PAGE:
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Illinois Court History: The Beginnings of Illinois’s Elected Judiciary

5/25/2017

May 25 , 2017

Illinois has had an elective judiciary since 1848, when the second Illinois Constitution took effect. Why did the framers of that constitution decide on popular elections for judges and justices? Even though popular election for judges was a growing trend nationally, there were two men in Illinois whose actions cemented the decision for an elective third branch: William Foster and Stephen Douglas.

As a reaction to a strong territorial governor, the first Illinois Constitution in 1818 gave broad powers to the Illinois legislature, including the responsibility of appointing Illinois Supreme Court justices.

William Foster was one of the first four justices the legislature named to the Supreme Court in October 1818. The Court was scheduled to meet for its first term in Kaskaskia in July 1819. Foster resigned in June 1819, but not before picking up his paycheck and leaving Illinois permanently. Nineteenth-century historians wrote that Foster was paid for no work, was a scoundrel, and even prostituted his daughters. More modern research has shown that Foster actually did some work as a circuit judge, which was required of Supreme Court justices. Nonetheless, the memory of Foster loomed large when the second Constitutional Convention met in 1847.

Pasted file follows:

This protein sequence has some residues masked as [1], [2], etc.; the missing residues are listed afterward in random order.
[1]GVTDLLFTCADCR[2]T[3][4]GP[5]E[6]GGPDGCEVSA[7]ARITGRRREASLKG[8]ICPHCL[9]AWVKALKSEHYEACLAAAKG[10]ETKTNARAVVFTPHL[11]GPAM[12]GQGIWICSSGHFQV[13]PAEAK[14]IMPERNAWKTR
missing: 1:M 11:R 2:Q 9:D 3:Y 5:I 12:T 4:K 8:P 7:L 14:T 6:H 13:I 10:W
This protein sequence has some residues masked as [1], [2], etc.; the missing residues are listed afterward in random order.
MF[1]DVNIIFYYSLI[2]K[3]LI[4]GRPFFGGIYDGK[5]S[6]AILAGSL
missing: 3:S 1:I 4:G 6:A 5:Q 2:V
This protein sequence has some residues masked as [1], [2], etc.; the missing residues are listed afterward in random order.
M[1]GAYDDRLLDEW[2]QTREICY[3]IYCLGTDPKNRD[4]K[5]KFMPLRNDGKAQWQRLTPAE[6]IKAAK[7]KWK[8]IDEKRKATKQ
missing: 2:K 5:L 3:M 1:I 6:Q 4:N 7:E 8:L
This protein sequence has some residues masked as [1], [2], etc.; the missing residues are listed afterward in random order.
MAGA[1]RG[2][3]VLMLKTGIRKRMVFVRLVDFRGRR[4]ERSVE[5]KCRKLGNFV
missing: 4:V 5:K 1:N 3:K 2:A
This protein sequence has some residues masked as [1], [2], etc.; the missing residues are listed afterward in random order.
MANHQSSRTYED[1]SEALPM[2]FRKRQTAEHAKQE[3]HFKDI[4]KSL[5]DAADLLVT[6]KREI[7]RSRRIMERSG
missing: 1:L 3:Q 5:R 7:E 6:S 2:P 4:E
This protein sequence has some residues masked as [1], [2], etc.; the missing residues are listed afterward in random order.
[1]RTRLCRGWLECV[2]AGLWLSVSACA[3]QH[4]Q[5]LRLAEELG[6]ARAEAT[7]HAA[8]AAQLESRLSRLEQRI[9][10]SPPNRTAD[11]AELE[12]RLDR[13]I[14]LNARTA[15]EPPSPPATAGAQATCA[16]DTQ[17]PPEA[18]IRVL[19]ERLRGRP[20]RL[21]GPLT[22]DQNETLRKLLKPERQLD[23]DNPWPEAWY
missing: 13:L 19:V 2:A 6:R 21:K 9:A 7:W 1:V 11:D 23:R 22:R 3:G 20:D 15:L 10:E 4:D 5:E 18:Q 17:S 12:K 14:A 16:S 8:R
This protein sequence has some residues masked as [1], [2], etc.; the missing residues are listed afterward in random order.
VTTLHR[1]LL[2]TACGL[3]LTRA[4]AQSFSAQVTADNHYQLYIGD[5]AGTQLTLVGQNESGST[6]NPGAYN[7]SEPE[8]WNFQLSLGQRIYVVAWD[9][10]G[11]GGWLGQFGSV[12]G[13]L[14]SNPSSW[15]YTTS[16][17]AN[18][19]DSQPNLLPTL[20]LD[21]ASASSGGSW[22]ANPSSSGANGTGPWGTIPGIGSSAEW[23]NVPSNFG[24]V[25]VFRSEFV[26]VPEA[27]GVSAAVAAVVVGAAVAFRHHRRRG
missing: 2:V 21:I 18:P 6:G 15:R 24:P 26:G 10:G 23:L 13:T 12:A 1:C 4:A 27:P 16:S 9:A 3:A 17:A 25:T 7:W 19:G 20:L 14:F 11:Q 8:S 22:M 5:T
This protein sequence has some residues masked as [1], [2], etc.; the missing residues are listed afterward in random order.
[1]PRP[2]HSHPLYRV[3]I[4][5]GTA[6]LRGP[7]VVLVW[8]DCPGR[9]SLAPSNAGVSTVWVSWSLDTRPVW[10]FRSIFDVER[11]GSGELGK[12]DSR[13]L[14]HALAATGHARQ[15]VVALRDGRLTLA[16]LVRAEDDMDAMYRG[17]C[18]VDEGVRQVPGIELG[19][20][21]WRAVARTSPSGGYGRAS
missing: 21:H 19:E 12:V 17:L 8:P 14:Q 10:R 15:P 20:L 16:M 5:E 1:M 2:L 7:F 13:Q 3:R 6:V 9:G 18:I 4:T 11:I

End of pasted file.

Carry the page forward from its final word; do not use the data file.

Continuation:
Stephen Douglas was involved as an attorney in two politically charged cases (People ex rel. McClernand v. Field and Spragins v. Houghton) in 1839. The Supreme Court consisted of four members: three Whigs and one Democrat. The McClernand case concerned the governor’s ability to replace a sitting secretary of state, arousing both parties. The Whig majority Court ruled in favor of the Whig secretary of state, angering the Democrats. The Spragins case concerned voting rights for recent Irish immigrants but had not yet been argued before the Supreme Court. Stephen Douglas feared the Whig majority would rule against his client and party. Even though he was not a member of the legislature, Douglas pushed the Democratic majority in 1840 to pass a bill to reorganize the Supreme Court increasing its membership from four to nine. Since the Democrats controlled the legislature, the Democrats then appointed the five new Supreme Court justices—all of whom were Democrats, giving them a 6-3 majority on the Court. Stephen Douglas was the last appointed of the five new Democratic justices.

Fearing more William Fosters and Stephen Douglases, the 1847 constitutional convention agreed to an elective judiciary to give the populace the right to choose the judges that served them. With a popularly elected judiciary, the Supreme Court became less politicized in the 1850s and beyond and more concerned with the important cases of the day to help create and maintain a growing body of law in Illinois that dealt with major issues of agriculture, transportation, corporations, and the exponential population increase in the city of Chicago.